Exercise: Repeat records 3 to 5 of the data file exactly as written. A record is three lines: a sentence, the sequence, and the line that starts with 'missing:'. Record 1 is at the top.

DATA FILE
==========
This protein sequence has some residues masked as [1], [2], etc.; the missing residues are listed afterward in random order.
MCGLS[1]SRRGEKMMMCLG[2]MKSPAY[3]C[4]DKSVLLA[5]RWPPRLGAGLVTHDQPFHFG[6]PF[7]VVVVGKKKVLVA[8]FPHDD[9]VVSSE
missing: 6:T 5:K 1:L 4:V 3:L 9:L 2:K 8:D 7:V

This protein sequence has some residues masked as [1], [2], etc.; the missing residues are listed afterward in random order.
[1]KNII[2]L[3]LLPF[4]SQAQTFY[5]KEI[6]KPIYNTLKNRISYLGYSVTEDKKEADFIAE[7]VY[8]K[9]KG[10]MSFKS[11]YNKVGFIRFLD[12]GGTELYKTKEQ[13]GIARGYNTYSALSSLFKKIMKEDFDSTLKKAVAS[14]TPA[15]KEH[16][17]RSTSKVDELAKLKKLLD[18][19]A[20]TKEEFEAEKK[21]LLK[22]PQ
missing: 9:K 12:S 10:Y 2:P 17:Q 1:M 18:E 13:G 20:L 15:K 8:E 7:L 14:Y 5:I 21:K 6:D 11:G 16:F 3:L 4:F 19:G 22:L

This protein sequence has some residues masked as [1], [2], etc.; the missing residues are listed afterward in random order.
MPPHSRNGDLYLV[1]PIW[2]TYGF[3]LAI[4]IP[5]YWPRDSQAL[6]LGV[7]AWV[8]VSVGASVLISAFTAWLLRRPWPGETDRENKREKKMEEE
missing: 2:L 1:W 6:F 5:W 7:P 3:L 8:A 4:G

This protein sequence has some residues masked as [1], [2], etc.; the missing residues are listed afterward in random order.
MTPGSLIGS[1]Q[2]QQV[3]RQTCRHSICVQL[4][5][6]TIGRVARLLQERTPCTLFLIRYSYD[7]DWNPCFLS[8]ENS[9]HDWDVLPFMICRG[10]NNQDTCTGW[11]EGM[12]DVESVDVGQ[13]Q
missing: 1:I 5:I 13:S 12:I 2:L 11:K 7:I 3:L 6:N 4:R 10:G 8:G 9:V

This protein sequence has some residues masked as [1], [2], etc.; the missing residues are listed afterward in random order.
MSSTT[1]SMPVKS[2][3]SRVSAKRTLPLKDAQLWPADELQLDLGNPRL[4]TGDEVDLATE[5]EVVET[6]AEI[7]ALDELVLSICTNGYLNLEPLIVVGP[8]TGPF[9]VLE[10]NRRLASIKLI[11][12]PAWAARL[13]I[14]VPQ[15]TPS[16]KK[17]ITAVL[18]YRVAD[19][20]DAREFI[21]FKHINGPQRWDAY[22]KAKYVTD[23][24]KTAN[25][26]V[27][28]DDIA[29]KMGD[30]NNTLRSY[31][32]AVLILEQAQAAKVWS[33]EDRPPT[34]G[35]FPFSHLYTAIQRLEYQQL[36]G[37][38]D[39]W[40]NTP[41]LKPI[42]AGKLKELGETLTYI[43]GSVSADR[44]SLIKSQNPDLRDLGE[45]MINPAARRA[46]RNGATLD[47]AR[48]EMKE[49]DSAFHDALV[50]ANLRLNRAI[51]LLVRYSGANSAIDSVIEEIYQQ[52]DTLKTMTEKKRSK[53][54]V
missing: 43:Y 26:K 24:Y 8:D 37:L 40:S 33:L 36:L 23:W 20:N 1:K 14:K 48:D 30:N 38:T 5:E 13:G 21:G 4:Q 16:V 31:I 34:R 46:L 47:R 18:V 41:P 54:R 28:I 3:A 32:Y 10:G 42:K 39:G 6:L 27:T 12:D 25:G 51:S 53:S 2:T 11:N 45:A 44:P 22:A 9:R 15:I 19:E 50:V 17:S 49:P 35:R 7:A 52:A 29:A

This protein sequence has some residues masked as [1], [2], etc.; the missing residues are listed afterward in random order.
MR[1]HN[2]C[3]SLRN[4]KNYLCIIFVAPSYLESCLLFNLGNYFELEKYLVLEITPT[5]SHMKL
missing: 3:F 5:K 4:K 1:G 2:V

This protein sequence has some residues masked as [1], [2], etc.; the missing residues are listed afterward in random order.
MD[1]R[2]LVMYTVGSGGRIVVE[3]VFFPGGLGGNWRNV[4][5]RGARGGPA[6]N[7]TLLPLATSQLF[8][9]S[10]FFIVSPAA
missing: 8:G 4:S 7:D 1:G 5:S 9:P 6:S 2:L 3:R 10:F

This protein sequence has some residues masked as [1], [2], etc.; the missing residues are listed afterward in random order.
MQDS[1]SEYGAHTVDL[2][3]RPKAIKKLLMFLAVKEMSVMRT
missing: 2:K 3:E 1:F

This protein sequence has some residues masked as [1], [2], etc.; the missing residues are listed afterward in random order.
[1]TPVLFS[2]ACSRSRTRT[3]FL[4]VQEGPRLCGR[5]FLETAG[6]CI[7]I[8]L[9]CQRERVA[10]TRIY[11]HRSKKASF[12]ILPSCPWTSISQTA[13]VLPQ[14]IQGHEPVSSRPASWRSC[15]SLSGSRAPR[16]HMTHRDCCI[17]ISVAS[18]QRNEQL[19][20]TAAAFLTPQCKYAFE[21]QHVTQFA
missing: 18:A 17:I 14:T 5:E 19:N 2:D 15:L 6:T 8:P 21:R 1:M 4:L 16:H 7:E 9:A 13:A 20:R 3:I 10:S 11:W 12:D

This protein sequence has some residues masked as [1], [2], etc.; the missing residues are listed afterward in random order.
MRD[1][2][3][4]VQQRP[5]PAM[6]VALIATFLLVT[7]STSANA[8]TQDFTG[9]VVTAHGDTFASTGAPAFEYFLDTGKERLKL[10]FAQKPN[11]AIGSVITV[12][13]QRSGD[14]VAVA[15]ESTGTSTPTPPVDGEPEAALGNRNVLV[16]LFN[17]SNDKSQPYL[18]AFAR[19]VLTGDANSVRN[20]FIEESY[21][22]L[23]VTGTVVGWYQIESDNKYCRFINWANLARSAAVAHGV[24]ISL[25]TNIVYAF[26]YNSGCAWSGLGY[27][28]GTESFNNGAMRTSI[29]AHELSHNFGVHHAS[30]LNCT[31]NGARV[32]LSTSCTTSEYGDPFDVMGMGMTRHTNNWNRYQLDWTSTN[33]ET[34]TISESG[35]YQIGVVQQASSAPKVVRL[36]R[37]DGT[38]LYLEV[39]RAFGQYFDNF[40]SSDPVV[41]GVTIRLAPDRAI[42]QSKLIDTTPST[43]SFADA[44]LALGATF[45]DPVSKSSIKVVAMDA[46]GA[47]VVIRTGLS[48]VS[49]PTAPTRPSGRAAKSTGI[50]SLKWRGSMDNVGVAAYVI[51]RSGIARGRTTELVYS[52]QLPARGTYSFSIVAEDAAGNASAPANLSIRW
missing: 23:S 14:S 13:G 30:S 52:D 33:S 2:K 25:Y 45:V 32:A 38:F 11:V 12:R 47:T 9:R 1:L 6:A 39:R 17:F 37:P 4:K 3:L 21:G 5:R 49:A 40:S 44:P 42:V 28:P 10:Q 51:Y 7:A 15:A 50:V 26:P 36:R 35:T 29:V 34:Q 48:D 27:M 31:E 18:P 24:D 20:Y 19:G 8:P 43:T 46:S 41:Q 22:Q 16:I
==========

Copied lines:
This protein sequence has some residues masked as [1], [2], etc.; the missing residues are listed afterward in random order.
MPPHSRNGDLYLV[1]PIW[2]TYGF[3]LAI[4]IP[5]YWPRDSQAL[6]LGV[7]AWV[8]VSVGASVLISAFTAWLLRRPWPGETDRENKREKKMEEE
missing: 2:L 1:W 6:F 5:W 7:P 3:L 8:A 4:G

This protein sequence has some residues masked as [1], [2], etc.; the missing residues are listed afterward in random order.
MTPGSLIGS[1]Q[2]QQV[3]RQTCRHSICVQL[4][5][6]TIGRVARLLQERTPCTLFLIRYSYD[7]DWNPCFLS[8]ENS[9]HDWDVLPFMICRG[10]NNQDTCTGW[11]EGM[12]DVESVDVGQ[13]Q
missing: 1:I 5:I 13:S 12:I 2:L 11:K 7:I 3:L 6:N 4:R 10:G 8:G 9:V

This protein sequence has some residues masked as [1], [2], etc.; the missing residues are listed afterward in random order.
MSSTT[1]SMPVKS[2][3]SRVSAKRTLPLKDAQLWPADELQLDLGNPRL[4]TGDEVDLATE[5]EVVET[6]AEI[7]ALDELVLSICTNGYLNLEPLIVVGP[8]TGPF[9]VLE[10]NRRLASIKLI[11][12]PAWAARL[13]I[14]VPQ[15]TPS[16]KK[17]ITAVL[18]YRVAD[19][20]DAREFI[21]FKHINGPQRWDAY[22]KAKYVTD[23][24]KTAN[25][26]V[27][28]DDIA[29]KMGD[30]NNTLRSY[31][32]AVLILEQAQAAKVWS[33]EDRPPT[34]G[35]FPFSHLYTAIQRLEYQQL[36]G[37][38]D[39]W[40]NTP[41]LKPI[42]AGKLKELGETLTYI[43]GSVSADR[44]SLIKSQNPDLRDLGE[45]MINPAARRA[46]RNGATLD[47]AR[48]EMKE[49]DSAFHDALV[50]ANLRLNRAI[51]LLVRYSGANSAIDSVIEEIYQQ[52]DTLKTMTEKKRSK[53][54]V
missing: 43:Y 26:K 24:Y 8:D 37:L 40:S 33:L 36:L 23:W 20:N 1:K 14:K 48:D 30:N 38:T 5:E 13:G 21:G 4:Q 16:V 31:I 34:R 46:L 47:R 18:V 41:P 54:R 28:I 3:A 32:Y 10:G 42:K 39:G 6:L 27:T 12:D 25:G 51:S 53:S 2:T 11:N 45:A 44:P 22:A 9:R 15:I 19:E 50:V 17:S 49:P 35:R 7:A 52:A 29:A